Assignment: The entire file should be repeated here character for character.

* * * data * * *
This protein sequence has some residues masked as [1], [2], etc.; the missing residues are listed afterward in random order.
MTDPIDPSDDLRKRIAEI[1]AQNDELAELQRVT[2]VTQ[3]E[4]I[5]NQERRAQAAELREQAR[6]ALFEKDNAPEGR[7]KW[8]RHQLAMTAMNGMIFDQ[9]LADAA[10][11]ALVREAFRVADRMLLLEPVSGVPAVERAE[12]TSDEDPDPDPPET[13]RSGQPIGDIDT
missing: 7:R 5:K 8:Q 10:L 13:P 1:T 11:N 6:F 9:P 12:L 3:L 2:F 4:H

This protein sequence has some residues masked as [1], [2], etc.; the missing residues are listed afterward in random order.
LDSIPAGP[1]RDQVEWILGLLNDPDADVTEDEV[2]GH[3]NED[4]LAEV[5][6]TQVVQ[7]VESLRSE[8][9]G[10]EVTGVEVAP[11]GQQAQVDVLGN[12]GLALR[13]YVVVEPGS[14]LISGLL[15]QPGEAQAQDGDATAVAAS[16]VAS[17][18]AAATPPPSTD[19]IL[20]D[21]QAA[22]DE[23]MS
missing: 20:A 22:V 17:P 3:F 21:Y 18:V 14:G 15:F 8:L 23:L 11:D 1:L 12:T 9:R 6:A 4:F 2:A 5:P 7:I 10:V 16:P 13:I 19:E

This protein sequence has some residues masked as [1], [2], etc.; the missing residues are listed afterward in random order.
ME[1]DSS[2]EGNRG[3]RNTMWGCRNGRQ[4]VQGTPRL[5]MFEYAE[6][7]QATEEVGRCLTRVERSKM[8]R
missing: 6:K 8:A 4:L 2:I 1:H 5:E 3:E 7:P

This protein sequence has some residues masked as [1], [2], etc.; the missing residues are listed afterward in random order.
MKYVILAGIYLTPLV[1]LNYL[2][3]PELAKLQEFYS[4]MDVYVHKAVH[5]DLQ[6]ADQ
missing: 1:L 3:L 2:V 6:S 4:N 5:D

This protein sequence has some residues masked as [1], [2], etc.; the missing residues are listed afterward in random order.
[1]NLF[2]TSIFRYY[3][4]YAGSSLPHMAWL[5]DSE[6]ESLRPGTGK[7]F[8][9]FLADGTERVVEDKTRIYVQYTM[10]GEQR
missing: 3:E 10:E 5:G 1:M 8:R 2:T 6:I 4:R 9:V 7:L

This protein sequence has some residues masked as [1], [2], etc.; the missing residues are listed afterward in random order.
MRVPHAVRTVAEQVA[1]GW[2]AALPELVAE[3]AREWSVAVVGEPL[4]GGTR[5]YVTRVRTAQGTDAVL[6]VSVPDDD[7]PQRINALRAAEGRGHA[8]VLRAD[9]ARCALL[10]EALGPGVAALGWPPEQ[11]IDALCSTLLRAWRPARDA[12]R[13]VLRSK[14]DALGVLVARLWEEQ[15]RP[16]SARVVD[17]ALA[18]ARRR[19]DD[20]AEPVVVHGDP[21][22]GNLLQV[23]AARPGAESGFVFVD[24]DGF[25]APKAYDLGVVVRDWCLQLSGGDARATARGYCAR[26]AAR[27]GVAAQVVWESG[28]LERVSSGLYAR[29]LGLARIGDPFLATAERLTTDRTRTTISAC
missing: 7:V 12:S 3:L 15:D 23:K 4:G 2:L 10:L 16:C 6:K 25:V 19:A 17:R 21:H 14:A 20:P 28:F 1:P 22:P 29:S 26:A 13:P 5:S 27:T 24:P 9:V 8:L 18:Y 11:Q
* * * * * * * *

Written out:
This protein sequence has some residues masked as [1], [2], etc.; the missing residues are listed afterward in random order.
MTDPIDPSDDLRKRIAEI[1]AQNDELAELQRVT[2]VTQ[3]E[4]I[5]NQERRAQAAELREQAR[6]ALFEKDNAPEGR[7]KW[8]RHQLAMTAMNGMIFDQ[9]LADAA[10][11]ALVREAFRVADRMLLLEPVSGVPAVERAE[12]TSDEDPDPDPPET[13]RSGQPIGDIDT
missing: 7:R 5:K 8:Q 10:L 13:P 1:T 11:N 6:F 9:P 12:L 3:L 2:F 4:H

This protein sequence has some residues masked as [1], [2], etc.; the missing residues are listed afterward in random order.
LDSIPAGP[1]RDQVEWILGLLNDPDADVTEDEV[2]GH[3]NED[4]LAEV[5][6]TQVVQ[7]VESLRSE[8][9]G[10]EVTGVEVAP[11]GQQAQVDVLGN[12]GLALR[13]YVVVEPGS[14]LISGLL[15]QPGEAQAQDGDATAVAAS[16]VAS[17][18]AAATPPPSTD[19]IL[20]D[21]QAA[22]DE[23]MS
missing: 20:A 22:V 17:P 3:F 21:Y 18:V 14:G 15:F 8:L 23:L 11:D 1:L 12:T 9:R 6:A 4:F 2:A 5:P 7:I 10:V 16:P 13:I 19:E

This protein sequence has some residues masked as [1], [2], etc.; the missing residues are listed afterward in random order.
ME[1]DSS[2]EGNRG[3]RNTMWGCRNGRQ[4]VQGTPRL[5]MFEYAE[6][7]QATEEVGRCLTRVERSKM[8]R
missing: 6:K 8:A 4:L 2:I 1:H 5:E 3:E 7:P

This protein sequence has some residues masked as [1], [2], etc.; the missing residues are listed afterward in random order.
MKYVILAGIYLTPLV[1]LNYL[2][3]PELAKLQEFYS[4]MDVYVHKAVH[5]DLQ[6]ADQ
missing: 1:L 3:L 2:V 6:S 4:N 5:D

This protein sequence has some residues masked as [1], [2], etc.; the missing residues are listed afterward in random order.
[1]NLF[2]TSIFRYY[3][4]YAGSSLPHMAWL[5]DSE[6]ESLRPGTGK[7]F[8][9]FLADGTERVVEDKTRIYVQYTM[10]GEQR
missing: 3:E 10:E 5:G 1:M 8:R 2:T 6:I 4:R 9:V 7:L

This protein sequence has some residues masked as [1], [2], etc.; the missing residues are listed afterward in random order.
MRVPHAVRTVAEQVA[1]GW[2]AALPELVAE[3]AREWSVAVVGEPL[4]GGTR[5]YVTRVRTAQGTDAVL[6]VSVPDDD[7]PQRINALRAAEGRGHA[8]VLRAD[9]ARCALL[10]EALGPGVAALGWPPEQ[11]IDALCSTLLRAWRPARDA[12]R[13]VLRSK[14]DALGVLVARLWEEQ[15]RP[16]SARVVD[17]ALA[18]ARRR[19]DD[20]AEPVVVHGDP[21][22]GNLLQV[23]AARPGAESGFVFVD[24]DGF[25]APKAYDLGVVVRDWCLQLSGGDARATARGYCAR[26]AAR[27]GVAAQVVWESG[28]LERVSSGLYAR[29]LGLARIGDPFLATAERLTTDRTRTTISAC
missing: 7:V 12:S 3:L 15:D 23:K 4:G 2:L 10:L 16:C 6:K 25:V 19:A 17:R 21:H 14:A 20:P 28:F 1:P 22:P 29:S 26:A 13:P 5:S 27:T 24:P 9:V 8:L 18:Y 11:Q